"A blind swordswoman in China seeks revenge on the cunning and deadly Manchu general who killed her parents."

Okamoto's wu xia Wu Tang Clan style novel DRAGON SWORD is now being serialized on Movellas.com, with a fresh chapter posted every week or so.

Read it for free!

The Luzhang Bridges

The Luzhang Bridges

An American writer falls in love with a seemingly unattainable Chinese movie star. To his shock, his love is reciprocated.

A starkly romantic, searingly erotic and poignant 12,000 word "cell phone novella" that has been acclaimed by the most renowned writers of cell phone fiction in America.

Chapter Ten

Jude crouched on his heels by the fire & picked up the skillet using his gloved hand. He took it carefully over to Daniel who, braiding a length of rawhide into a reata, was leaning back against the Spanish saddle, his big hands slow & intent in the wicking firelight. Jude set down the skillet on the bare ground they'd scrubbed clean of rocks & sagebrush. The trout in the skillet were sizzling & glossy with lard & the apples Jude had sliced into the pan alongside them were golden-soft & speckled black. The smell was wonderful. The trout skins, silvery in this firelight, were peeling away & flakes of steaming fish shone out. Daniel bent over the pan & his nostrils flared; he shut his eyes breathing in soft & deep. He set down the unfinished braid on the saddle & picked up the wooden spoon he'd laid on the Mexican blanket. He handed it to Jude. Jude took the spoon in his smaller hand & cut into a trout near the tail & a cloud of steam flared out. He lifted it to his lips & blew rapidly on the steaming golden morsel then put it into his mouth, chewing carefully with his mouth wide open; the taste seemed to go all through him & the hunger surged in his belly & his mouth filled with saliva. The fried apples had made the trout's flesh smoky-sweet. As Jude chewed & blissfully swallowed, Daniel reached over & with the shining big blade of his Bowie knife picked up two slices of the grease sputtering apple & put them into his mouth. He nodded his big dark-curled head in the firelight to signify his pleasure & his blessing & Jude's eyes stung. That was the trout dinner, Jude's first -- the first & no doubt greatest outdoor meal he ever cooked for he & his father both.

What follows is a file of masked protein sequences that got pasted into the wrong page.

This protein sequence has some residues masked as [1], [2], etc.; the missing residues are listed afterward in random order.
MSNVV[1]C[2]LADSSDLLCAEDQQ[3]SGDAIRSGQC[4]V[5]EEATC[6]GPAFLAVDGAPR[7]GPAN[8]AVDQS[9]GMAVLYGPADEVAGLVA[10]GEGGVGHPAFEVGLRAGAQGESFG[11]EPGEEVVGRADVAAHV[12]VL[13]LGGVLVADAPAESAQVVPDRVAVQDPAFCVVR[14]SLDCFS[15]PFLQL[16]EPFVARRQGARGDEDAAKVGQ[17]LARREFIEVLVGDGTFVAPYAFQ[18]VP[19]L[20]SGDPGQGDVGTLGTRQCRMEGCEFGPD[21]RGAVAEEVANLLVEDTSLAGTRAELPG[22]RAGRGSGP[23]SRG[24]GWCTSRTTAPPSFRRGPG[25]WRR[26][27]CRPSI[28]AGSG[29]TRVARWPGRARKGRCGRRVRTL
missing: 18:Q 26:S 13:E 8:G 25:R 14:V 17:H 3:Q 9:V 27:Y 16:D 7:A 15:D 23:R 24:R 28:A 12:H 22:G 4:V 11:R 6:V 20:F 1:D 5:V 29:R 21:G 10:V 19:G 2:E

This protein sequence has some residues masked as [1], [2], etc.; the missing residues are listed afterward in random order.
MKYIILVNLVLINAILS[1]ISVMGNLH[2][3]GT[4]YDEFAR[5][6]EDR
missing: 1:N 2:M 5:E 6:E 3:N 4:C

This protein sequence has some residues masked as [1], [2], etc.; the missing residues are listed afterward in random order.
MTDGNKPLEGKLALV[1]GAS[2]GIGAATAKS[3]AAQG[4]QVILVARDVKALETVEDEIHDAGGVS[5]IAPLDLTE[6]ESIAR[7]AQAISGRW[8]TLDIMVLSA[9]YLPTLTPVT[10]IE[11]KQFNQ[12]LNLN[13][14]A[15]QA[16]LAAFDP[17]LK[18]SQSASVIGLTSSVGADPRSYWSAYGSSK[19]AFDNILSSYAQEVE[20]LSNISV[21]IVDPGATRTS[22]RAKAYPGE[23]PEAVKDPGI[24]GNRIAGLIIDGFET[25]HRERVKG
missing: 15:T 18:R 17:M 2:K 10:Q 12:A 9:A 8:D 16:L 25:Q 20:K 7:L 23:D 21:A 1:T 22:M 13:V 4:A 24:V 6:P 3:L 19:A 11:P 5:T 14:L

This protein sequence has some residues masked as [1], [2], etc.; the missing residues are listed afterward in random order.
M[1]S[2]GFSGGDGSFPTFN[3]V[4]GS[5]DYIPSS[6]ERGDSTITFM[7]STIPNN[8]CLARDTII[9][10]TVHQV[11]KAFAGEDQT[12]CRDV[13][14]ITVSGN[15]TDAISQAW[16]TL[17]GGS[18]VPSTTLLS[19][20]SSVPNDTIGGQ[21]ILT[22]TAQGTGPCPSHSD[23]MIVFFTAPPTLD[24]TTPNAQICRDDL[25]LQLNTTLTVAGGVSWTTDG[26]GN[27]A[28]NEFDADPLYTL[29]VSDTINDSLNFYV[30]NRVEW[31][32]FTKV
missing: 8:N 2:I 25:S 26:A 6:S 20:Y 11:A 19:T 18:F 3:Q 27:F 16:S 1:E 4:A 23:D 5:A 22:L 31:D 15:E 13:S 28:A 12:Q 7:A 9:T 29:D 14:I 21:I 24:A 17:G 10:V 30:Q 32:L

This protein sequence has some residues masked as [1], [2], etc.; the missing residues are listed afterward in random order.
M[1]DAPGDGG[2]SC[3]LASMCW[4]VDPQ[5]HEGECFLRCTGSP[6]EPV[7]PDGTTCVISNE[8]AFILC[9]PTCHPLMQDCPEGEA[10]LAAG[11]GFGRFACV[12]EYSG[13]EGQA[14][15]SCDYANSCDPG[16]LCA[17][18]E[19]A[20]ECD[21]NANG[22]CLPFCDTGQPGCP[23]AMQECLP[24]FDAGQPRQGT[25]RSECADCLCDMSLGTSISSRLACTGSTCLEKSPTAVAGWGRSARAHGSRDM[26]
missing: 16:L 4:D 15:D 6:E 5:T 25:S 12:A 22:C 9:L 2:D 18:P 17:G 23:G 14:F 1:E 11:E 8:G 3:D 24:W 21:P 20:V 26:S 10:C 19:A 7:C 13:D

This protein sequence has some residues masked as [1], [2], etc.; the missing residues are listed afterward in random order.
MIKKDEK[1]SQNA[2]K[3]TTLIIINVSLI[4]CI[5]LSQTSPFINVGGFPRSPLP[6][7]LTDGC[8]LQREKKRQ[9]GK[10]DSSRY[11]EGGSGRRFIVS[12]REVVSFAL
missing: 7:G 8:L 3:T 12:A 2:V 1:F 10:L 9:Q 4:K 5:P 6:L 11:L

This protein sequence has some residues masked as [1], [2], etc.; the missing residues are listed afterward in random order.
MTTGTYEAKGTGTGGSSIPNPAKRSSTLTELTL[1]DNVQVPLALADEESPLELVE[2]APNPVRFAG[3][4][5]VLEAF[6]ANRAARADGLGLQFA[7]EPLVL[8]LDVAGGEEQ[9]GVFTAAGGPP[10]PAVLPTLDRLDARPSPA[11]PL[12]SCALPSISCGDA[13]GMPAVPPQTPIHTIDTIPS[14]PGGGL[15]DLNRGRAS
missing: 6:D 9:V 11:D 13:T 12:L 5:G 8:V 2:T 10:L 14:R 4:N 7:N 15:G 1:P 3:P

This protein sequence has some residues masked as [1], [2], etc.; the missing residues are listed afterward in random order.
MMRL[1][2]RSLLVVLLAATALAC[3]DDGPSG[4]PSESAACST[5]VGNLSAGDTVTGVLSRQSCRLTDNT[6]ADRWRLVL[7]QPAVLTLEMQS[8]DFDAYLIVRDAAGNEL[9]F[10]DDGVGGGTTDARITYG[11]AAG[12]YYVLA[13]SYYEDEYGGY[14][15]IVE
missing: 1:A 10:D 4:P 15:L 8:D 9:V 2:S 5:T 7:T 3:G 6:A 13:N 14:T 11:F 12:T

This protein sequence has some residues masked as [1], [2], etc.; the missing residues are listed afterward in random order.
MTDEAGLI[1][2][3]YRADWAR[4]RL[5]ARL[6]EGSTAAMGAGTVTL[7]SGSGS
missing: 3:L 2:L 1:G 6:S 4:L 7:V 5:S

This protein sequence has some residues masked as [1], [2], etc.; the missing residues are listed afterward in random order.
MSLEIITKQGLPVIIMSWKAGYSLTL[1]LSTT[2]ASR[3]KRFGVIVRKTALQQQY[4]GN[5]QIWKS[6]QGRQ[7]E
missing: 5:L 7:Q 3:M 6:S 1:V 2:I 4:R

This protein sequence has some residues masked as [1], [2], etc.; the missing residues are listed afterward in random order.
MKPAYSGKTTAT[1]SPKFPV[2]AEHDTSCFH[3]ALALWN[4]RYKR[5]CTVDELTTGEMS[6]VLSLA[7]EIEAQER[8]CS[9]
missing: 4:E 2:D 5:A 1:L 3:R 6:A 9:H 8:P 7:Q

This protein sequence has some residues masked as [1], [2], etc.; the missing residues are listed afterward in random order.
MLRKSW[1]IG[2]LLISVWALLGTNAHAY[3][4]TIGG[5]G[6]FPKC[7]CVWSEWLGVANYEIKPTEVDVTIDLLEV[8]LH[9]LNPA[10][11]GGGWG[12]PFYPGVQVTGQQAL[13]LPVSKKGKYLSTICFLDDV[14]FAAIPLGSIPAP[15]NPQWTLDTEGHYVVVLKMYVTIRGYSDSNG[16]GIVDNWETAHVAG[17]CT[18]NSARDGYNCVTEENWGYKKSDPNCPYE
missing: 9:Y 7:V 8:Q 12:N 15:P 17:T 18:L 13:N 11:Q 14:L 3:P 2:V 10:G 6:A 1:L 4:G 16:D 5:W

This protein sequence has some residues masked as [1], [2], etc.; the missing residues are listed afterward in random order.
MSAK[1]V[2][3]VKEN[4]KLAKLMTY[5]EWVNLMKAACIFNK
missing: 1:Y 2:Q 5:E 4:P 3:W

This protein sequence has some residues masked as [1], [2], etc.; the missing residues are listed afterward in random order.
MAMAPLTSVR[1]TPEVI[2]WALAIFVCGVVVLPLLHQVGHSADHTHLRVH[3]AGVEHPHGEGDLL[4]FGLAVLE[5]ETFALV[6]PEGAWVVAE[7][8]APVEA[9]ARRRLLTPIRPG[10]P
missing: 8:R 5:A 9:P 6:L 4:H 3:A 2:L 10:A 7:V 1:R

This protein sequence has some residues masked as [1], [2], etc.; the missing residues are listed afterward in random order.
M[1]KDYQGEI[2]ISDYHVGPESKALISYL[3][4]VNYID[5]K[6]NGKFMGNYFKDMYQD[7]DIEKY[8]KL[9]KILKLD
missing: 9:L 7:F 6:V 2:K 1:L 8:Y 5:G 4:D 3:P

Easter in Sicily

A travel essay. Originally published in The Paumanok Review. Easter in Sicily PDF
As an experiment, I've recently published some of my novels as e-books on Amazon/Kindle. It's not likely that they'll do well there because I'm not much of a marketer, but possibly a few strangers will read and enjoy them.

A hard crime noir novel under the byline T.K. Radagore: KING COBRA

A literary novel about a young writer who falls in love with an Italian movie star: ACROSS THE BRIDGE OF STRAW & FOG

A samurai spy slice 'em up with a beating Zen heart: THE LONELINESS OF THE BLUE-EYED ASSASSIN

An epic about the Zen of swordsmanship in Tokugawa Japan: OSAI'S RAZOR

Also, my ongoing "cell phone novel" is Editor's Choice 2011 at TextNovel.com:

The Luzhang Bridges

More to come.

Snake Girl

In Molotov Cocktail Snake Girl
My novel ACROSS THE BRIDGE OF STRAW & FOG, based on a short story perhaps badly titled "The Odor of Sicilian Lemons" was represented by the renowned agent Sandra Dijkstra in 2003-2004 but to my and perhaps her dismay it did not sell.

Another novel of mine, a samurai action epic titled OSAI'S RAZOR, was vigorously represented by UK crime novelist/agent Allan Guthrie but it met the same fate. Mr. Guthrie also tried to sell my crime thriller AKIKO'S FURY, later retitled THE LONELINESS OF THE BLUE-EYED ASSASSIN, which he termed a work of "genius," but no luck happened there, either.